*The former political prisoner spent her days in a “very dark” cell at El Chipote prison. Her deteriorated physical appearance confirms a pattern in the torture that Daniel Ortega’s regime implements on its prisoners.
**As punishment, the former guerrilla fighter Dora María Téllez was placed in a hall of male prisoners and left alone in a small cell.
Political opponent, Suyén Barahona affirmed that she felt a wave of emotions during her first day of freedom. On February 9, 2023, she could “finally” hug and spend the night with her son of six years, after spending 606 days separated from him due to her being illegally detained at El Chipote prison in Managua, the capital of Nicaragua. Today, she is free but lives in exile, stripped of her nationality.
“He will comprehend the incredible excitement and happiness that was being able to hug him the same day that I was released. It was the happiest moment for both of us, being able to hear that he loved me. He told me, when we were snuggling that first night together, ‘Mom, I love you.’” That was the happiest moment, after having being deprived of seeing him, which was the cruelest punishment that I have experienced,” Barahona told Expediente Público in an interview.
Barahona was kidnapped by officials of the Daniel Ortega regime on June 13, 2021, in her home in Managua. Her son, who at time was four and half years old, witnessed the police arrive at the time of her arrest.
On December 25, 2022, the regime permitted her to facetime with her son for the first time. Her little son had spent her entire time of absence outside of the country in the company of his father, César Dubois.
“It was hard for him to recognize me during our first facetime call. He is a little boy, and we have tried not to afflict him with the pain of my absence. Even so, he asked for his mom and did not understand why we were separated or why his mom could not talk to him on the phone,” recounted Barahona.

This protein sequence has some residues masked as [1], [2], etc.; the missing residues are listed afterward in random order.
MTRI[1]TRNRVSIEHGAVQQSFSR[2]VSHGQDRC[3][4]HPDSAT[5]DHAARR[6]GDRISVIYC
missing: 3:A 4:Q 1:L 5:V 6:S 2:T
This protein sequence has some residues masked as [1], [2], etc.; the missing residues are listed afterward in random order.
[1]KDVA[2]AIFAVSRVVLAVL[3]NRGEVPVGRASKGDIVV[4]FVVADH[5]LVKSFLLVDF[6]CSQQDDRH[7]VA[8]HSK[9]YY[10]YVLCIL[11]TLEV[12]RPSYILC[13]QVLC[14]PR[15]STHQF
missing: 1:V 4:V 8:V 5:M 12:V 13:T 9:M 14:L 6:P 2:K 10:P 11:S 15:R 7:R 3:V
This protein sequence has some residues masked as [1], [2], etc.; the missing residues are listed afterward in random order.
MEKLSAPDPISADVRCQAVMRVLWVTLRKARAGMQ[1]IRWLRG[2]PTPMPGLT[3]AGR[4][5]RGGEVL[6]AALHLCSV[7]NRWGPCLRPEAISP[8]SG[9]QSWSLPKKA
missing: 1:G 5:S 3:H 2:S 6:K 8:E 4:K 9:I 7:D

The regime’s cruelty against women
Although the regime went to extremes with all the political prisoners, Barahona affirmed that there was a particular and huge issue of mistreatment toward women at El Chipote.
“There was something particular about the isolation that we received as women. The fact that they kept us alone in a cell almost all of the time and the case of Dora María (Téllez), with her cell located in the male prison hall, speak to this particular treatment. There is a certain hatred toward women, exemplified through the viciousness of the regime toward mothers with small children, as they were not allowed to see them,” said the exiled opponent.
At El Chipote, the regime maintained opposition leaders like Tamara Dávila, Violeta Granera, Dora María Téllez, and Ana Margarita Vijil imprisoned. The human rights defender María Ovieda also remained imprisoned.
“Several of those of us who were at El Chipote saw each other on occasion. I was kept in a cell where I could see one of them,” she remembered.
On February 9, 2023, a total of 222 political prisoners were exiled from Nicaragua and stripped of their nationality by the regime.
“We were no table to hug or say hello to one another, so we experienced a lot of euphoria but also hurting and sadness in seeing the plane take off.”
Barahona affirmed that she maintained intact the commitment to fight to see a free and democratic Nicaragua.
“I very, very committed to end the cycle of dictatorships in which our country has experienced dictatorships, violence, and impunity, so that no mother has to experience what I have: being separated from her family and children,” she expressed.
A victim of torture in “El Chipote”
The opposition leader and president of the Unión Democrática Renovadora (UNAMOS) spent months isolated in El Chipote prison. She was a victim of torture, and her physical state is what most evidences what she suffered in prison.
“I lost a lot of weight, but what sustained me was the love and prayers from outside of prison. We all suffer from different conditions inside El Chipote. For example, it was very hard for me personally to sleep, and there were deliberate things that the officials did to interrupt our ability to sleep in prison. I was held in a very dark cell, but the light stayed on; they never turned off the light,” she told Expediente Público.
At the beginning of her captivity, just like all of the prisoners, she suffered from stomach issues. There was a period of time in which, as punishment, they reduced the amount of food for us, particularly the food entering from our family members used to complement what we received in prison,” she remembered.
Barahona assured Expediente Público that she is still “strong” and that despite all the abuse that she suffered, her heart has not hardened.
“I am still intact in terms of my heart. I believe that an act of resistance for me is leaving without hatred, without hatred in my heart, and without spite. It is in resisting in this way that I continue on and that gives me a lot of strength,” added Barahona.
The opposition leader explained that the next step would be continue to nurture unity within the networks of Nicaraguans to achieve the “most important goal, which is definitive change” and democracy in Nicaragua.